Dodecacon II was held in the Days Inn Conference Center in Columbia, MO. Easy access right off highway 70. Unfortunately, that exits been under some strange construction for a really long time so a little looping was involved to get to the hotel. The center was pretty small but not bad. I wouldn’t consider it a prime vanue but hopefully next year the show will be big enough to move somewhere bigger.
This was somewhat disappointing. Because of some confusion with the venue, space seemed more lacking than I would’ve liked. We originally thought we would be getting 8 foot tables, artists and dealers alike. A few days before the show, we got an email stating that artists would be downsized to a 6’ table but refunded $5. Upon arrival, it turns out that artists and dealers alike got 5’ tables. Huh.
Even better, some dealers were given a smaller space than they were promised and I didn’t even have a spot when I arrived. A volunteer made a spot for me on the map and found me a table. Part way through setting up, I was told that table was designated for something else and had to tear it back down. What a way to start my weekend. I guess I can’t really complain, my new “spot” was right next to the door and super close to the bathrooms.
The dealer’s room did lock up at night which was nice. It was also the first thing you got to when arriving at the con. I think there was only 1 other room being used for the con panels and events so there wasn’t much to take away from the attention. The room was freezing all weekend though. Guess there were never enough bodies to warm it up.
The hours were… wrong. We were emailed a list of hours which were cut down each day and I didn’t know what time the room would open and close until the day of.
This was definitely a comic and steampunk show. The main guests were comic artists and Airship Vindus, a live action steampunk acting group. Because of this, many of the artists were novelists, comic artists, and steampunk jewelry sellers. Come to think of it, over half of the artists sold jewelry. Only a couple artists with prints and a few with plushies and sewn/crocheted goods. Vendors sold a lot of action figures and comics. This was a small show but the variety was pretty good for the audience. The only thing missing was a snack vendor.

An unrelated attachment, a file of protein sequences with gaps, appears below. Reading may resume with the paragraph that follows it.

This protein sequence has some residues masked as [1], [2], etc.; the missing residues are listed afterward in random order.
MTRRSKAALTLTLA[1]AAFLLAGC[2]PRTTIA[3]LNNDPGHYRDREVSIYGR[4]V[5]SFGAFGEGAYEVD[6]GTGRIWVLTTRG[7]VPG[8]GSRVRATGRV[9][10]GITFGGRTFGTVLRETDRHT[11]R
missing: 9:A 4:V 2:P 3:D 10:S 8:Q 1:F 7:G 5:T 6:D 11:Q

So for starters, my table stuck out just a wee bit. My stuff is more geared towards anime cons and this show was much more comic and steampunk. Naturally my sales were slower than at other shows. I went through many hours without a sale. I barely sold any jewelry but the buttons pretty much kept me afloat all weekend. I’d say it was where I expected it to be for such a small show. On the bright side, there was great company to keep the weekend fun.
I’d say artists who sell items more related to comics, tabletop gaming, and scifi niches would do really well.
Randy and Tony (not sure I spelled that right) are fantastic people. They’re nice and really go out of the way to help make things work. I don’t know who else was staff because they weren’t identifiable but the volunteers were also great. Despite the confusion and almost misery trying to figure out tables, lunch, and hours, I did feel that everyone was trying.
To wrap it up, Dodecacon was a ton of fun. I had a great weekend just hanging out and seeing the other artists. I would recommend it for comic artists and scifi fans, perhaps not so much for anime artists. There was some disorganization but overall worked out. The cost to enter to dealer’s room is pretty low so you don’t have a very high overhead. I wouldn’t suggest traveling for it, but if you’re local it’s a good show to check out.